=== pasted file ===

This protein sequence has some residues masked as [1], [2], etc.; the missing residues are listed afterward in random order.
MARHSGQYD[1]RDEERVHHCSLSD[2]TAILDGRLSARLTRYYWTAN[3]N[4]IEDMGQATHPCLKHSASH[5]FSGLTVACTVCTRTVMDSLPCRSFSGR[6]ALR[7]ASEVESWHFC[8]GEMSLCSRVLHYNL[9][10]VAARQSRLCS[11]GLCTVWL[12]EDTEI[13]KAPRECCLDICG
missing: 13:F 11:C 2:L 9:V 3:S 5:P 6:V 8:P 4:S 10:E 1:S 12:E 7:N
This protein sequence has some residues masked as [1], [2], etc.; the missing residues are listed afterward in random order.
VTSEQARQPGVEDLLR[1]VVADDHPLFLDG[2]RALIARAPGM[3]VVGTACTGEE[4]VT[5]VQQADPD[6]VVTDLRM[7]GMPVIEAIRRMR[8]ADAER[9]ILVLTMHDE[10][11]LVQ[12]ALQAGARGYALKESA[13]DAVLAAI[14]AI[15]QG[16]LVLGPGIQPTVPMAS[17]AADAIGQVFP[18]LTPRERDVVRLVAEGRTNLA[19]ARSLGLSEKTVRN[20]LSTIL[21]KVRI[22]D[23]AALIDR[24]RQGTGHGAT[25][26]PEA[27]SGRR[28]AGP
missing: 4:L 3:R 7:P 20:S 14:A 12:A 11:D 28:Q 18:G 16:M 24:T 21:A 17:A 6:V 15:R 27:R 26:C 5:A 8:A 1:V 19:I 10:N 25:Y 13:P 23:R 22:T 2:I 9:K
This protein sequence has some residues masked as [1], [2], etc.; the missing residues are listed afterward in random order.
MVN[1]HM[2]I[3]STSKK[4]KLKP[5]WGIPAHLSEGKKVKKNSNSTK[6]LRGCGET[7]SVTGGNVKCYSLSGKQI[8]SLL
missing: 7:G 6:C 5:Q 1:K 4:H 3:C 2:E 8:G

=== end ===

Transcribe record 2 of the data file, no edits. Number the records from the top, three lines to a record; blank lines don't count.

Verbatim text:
This protein sequence has some residues masked as [1], [2], etc.; the missing residues are listed afterward in random order.
VTSEQARQPGVEDLLR[1]VVADDHPLFLDG[2]RALIARAPGM[3]VVGTACTGEE[4]VT[5]VQQADPD[6]VVTDLRM[7]GMPVIEAIRRMR[8]ADAER[9]ILVLTMHDE[10][11]LVQ[12]ALQAGARGYALKESA[13]DAVLAAI[14]AI[15]QG[16]LVLGPGIQPTVPMAS[17]AADAIGQVFP[18]LTPRERDVVRLVAEGRTNLA[19]ARSLGLSEKTVRN[20]LSTIL[21]KVRI[22]D[23]AALIDR[24]RQGTGHGAT[25][26]PEA[27]SGRR[28]AGP
missing: 4:L 3:R 7:P 20:S 14:A 12:A 11:D 28:Q 18:G 16:M 24:T 21:A 17:A 6:V 15:R 27:R 26:C 5:A 8:A 1:V 19:I 10:N 25:Y 13:P 23:R 22:T 2:I 9:K